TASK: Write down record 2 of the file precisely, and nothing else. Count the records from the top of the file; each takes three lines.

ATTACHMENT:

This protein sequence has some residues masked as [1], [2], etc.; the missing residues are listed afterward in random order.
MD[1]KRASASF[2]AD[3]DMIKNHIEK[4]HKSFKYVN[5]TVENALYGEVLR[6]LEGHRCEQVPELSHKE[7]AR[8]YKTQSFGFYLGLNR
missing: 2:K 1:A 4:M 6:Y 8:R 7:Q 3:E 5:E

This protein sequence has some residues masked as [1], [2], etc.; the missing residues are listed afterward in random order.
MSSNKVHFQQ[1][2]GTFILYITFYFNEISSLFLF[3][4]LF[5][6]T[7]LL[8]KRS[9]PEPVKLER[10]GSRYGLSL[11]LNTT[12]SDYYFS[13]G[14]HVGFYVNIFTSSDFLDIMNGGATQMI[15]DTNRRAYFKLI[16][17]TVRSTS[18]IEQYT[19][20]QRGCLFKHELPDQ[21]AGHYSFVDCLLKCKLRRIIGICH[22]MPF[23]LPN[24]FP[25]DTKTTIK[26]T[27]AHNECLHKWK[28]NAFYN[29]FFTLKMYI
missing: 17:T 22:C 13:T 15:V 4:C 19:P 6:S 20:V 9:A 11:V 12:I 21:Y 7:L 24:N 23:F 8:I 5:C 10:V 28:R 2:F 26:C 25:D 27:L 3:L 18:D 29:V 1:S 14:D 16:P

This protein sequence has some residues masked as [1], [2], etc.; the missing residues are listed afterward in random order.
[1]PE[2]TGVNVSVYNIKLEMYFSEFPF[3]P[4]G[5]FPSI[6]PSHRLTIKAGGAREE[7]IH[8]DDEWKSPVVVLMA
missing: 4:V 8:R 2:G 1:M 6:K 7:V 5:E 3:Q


This protein sequence has some residues masked as [1], [2], etc.; the missing residues are listed afterward in random order.
MSSNKVHFQQ[1][2]GTFILYITFYFNEISSLFLF[3][4]LF[5][6]T[7]LL[8]KRS[9]PEPVKLER[10]GSRYGLSL[11]LNTT[12]SDYYFS[13]G[14]HVGFYVNIFTSSDFLDIMNGGATQMI[15]DTNRRAYFKLI[16][17]TVRSTS[18]IEQYT[19][20]QRGCLFKHELPDQ[21]AGHYSFVDCLLKCKLRRIIGICH[22]MPF[23]LPN[24]FP[25]DTKTTIK[26]T[27]AHNECLHKWK[28]NAFYN[29]FFTLKMYI
missing: 17:T 22:C 13:T 15:V 4:C 19:P 6:S 20:V 9:A 11:V 12:I 21:Y 7:L 24:N 23:F 8:I 5:C 10:V 28:R 2:F 26:C 25:D 27:L 3:L 18:D 29:V 1:S 14:D 16:P